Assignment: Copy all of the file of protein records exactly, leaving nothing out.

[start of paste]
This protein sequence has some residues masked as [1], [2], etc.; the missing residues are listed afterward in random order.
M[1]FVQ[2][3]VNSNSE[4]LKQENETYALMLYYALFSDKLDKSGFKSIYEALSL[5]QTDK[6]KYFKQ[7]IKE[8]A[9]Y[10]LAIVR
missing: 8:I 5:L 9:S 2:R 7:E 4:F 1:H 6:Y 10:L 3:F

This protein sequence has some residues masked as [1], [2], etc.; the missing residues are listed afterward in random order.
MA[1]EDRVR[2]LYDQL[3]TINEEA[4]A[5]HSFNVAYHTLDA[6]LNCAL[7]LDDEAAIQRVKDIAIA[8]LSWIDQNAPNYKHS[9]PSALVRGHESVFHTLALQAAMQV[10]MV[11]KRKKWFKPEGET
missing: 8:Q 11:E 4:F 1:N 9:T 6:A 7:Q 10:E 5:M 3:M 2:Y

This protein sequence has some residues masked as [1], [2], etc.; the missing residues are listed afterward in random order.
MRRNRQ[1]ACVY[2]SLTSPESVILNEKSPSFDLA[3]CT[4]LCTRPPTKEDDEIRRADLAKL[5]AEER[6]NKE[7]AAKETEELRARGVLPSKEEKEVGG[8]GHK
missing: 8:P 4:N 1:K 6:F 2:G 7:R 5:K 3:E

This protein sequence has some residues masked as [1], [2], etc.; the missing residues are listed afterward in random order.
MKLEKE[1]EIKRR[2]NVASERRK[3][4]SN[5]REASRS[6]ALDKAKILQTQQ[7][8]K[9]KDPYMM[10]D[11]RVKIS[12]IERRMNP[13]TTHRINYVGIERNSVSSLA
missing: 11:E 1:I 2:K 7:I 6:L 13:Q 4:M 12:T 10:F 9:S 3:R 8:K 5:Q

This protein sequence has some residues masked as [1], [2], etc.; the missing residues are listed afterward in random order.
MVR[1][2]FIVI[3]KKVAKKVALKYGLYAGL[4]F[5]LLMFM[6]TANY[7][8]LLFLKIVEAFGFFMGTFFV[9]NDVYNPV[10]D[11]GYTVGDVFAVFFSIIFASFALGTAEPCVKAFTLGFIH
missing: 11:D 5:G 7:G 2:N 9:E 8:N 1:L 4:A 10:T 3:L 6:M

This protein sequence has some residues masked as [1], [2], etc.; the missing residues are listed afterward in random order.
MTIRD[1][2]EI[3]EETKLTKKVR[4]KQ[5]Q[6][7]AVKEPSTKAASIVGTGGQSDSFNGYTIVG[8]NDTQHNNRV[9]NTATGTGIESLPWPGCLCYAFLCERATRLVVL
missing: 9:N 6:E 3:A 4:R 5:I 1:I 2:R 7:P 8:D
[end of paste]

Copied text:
This protein sequence has some residues masked as [1], [2], etc.; the missing residues are listed afterward in random order.
M[1]FVQ[2][3]VNSNSE[4]LKQENETYALMLYYALFSDKLDKSGFKSIYEALSL[5]QTDK[6]KYFKQ[7]IKE[8]A[9]Y[10]LAIVR
missing: 8:I 5:L 9:S 2:R 7:E 4:F 1:H 6:Y 10:L 3:F

This protein sequence has some residues masked as [1], [2], etc.; the missing residues are listed afterward in random order.
MA[1]EDRVR[2]LYDQL[3]TINEEA[4]A[5]HSFNVAYHTLDA[6]LNCAL[7]LDDEAAIQRVKDIAIA[8]LSWIDQNAPNYKHS[9]PSALVRGHESVFHTLALQAAMQV[10]MV[11]KRKKWFKPEGET
missing: 8:Q 11:E 4:F 1:N 9:T 6:A 7:Q 10:E 5:M 3:M 2:Y

This protein sequence has some residues masked as [1], [2], etc.; the missing residues are listed afterward in random order.
MRRNRQ[1]ACVY[2]SLTSPESVILNEKSPSFDLA[3]CT[4]LCTRPPTKEDDEIRRADLAKL[5]AEER[6]NKE[7]AAKETEELRARGVLPSKEEKEVGG[8]GHK
missing: 8:P 4:N 1:K 6:F 2:G 7:R 5:K 3:E

This protein sequence has some residues masked as [1], [2], etc.; the missing residues are listed afterward in random order.
MKLEKE[1]EIKRR[2]NVASERRK[3][4]SN[5]REASRS[6]ALDKAKILQTQQ[7][8]K[9]KDPYMM[10]D[11]RVKIS[12]IERRMNP[13]TTHRINYVGIERNSVSSLA
missing: 11:E 1:I 2:K 7:I 6:L 13:Q 4:M 12:T 10:F 9:S 3:R 8:K 5:Q

This protein sequence has some residues masked as [1], [2], etc.; the missing residues are listed afterward in random order.
MVR[1][2]FIVI[3]KKVAKKVALKYGLYAGL[4]F[5]LLMFM[6]TANY[7][8]LLFLKIVEAFGFFMGTFFV[9]NDVYNPV[10]D[11]GYTVGDVFAVFFSIIFASFALGTAEPCVKAFTLGFIH
missing: 11:D 5:G 7:G 2:N 9:E 8:N 1:L 4:A 10:T 3:L 6:M

This protein sequence has some residues masked as [1], [2], etc.; the missing residues are listed afterward in random order.
MTIRD[1][2]EI[3]EETKLTKKVR[4]KQ[5]Q[6][7]AVKEPSTKAASIVGTGGQSDSFNGYTIVG[8]NDTQHNNRV[9]NTATGTGIESLPWPGCLCYAFLCERATRLVVL
missing: 9:N 6:E 3:A 4:R 5:I 1:I 2:R 7:P 8:D